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Sermon Ė Psalm 116:17

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Sermon 7/1/12 – Psalm 116:17

Shattered

I will offer to You the sacrifice of thanksgiving, and will call upon the name of the Lord” (Psalm 116:17)

What can be done? What can you POSSIBLY do when your life seems to be shattered beyond repair? Some curl up in despair…while others take ACTION of one kind or another, designed to deal with the problem, perhaps with the thought that it will take a person’s mind off the issue even if the plans don’t work. There’s got to be a better way…and there is!

I’ve been enjoying a publication called “Jesus Calling” by Sarah Young. It’s a daily devotional using actual Scriptures from the Old and New Testaments, designed to help us with the contemporary problems that plague our lives. This book truly speaks to the one who listens.

I was touched deeply by her June 22nd segment which was based on two Scriptures as these daily articles often are. The verses for June 22nd are: “I will offer to You the sacrifice of thanksgiving, and will call upon the name of the Lord” (Psalm 116:17)…along with another: “Rejoice in the Lord always. Again I will say, rejoice! Let your gentleness be known to all men. The Lord is at hand. Be anxious for nothing, but in everything by prayer and supplication, with thanksgiving, let your requests be made known to God” (Philippians 4:4-6)

Here’s what was said in “Jesus Calling” for June 22nd in relation to these words in Scripture, the Word of God—“Thank Me for the very things that are troubling you…Thanking Me for trials will feel awkward and contrived at first. But if you persist, your thankful words, prayed in faith, will eventually make a difference in your heart. Thankfulness awakens you to My Presence, which overshadows all your problems.”

That’s a third way of looking at life. Instead of despair, instead of human efforts, go to the Lord and THANK Him for the very “insolvable” situation you are facing right now. As the author of “Jesus Calling” observes, God is asking us in these Scriptures to do the humanly impossible—to be thankful in the midst of all the problems life can throw at you.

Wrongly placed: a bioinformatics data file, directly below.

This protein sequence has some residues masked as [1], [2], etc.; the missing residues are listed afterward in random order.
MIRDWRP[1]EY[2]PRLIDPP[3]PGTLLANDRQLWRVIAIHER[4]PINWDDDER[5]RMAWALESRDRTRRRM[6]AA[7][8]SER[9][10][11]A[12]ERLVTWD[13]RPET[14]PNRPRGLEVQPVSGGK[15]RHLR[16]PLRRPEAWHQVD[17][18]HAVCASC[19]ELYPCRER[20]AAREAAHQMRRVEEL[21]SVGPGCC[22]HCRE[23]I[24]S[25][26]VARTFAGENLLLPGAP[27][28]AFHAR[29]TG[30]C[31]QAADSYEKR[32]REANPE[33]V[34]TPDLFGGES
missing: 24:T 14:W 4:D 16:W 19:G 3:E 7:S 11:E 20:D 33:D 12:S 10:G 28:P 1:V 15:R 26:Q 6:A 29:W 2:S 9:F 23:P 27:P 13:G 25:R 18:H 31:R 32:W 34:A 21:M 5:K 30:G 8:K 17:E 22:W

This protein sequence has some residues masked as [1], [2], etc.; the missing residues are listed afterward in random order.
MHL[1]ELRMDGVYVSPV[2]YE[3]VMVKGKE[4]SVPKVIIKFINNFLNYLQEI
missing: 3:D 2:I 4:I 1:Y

Have you ever noticed the wonderful impossibility of Philippians 4:4-6? You and I are to “Rejoice in the Lord always.” Once your faith is solidly in the Lord, rejoicing in Him becomes part of your life. He is indeed wonderful! He loves you enough to die for you and He did exactly that! You can see it, can’t You?—He who did not need to die, died in our place—for you and for me. He loves us more than personal safety…more than life itself. But all too often we have tended to draw back in fear of letting Him completely control our lives.

When trouble comes, we, little creatures that we are, retreat inside and try to succeed through our own efforts! But those are times to THANK the Lord who delivers us. When we are in despair we need Him more than ever. These are moments to thank Him…to “Rejoice in the Lord.”

That is what the psalmist learned, the person who wrote Psalm 116—he was in terrible trouble but trusted in the Lord, knowing that God is good. Here’s what he said—“I love the Lord because He has heard my voice…The pains of death encompassed me…I found trouble and sorrow…Then I called on the name of the Lord…deliver my soul! Gracious is the Lord and righteous; yes, our God is merciful…The Lord preserves the simple; I was brought low and He saved me…You have delivered my soul from death, my eyes from tears and my feet from falling…I believed (and) spoke. ‘I am greatly afflicted.’ I said in my haste, ‘all men are liars.’ What shall I render to the Lord for all His benefits toward me? I will take up the cup of salvation and call upon the name of the Lord. Precious in the sight of the Lord is the death of His saints. O Lord, truly I am Your servant…You have loosed my bonds. I will offer to You the sacrifice of thanksgiving, and will call upon the name of the Lord…” (Psalm 116).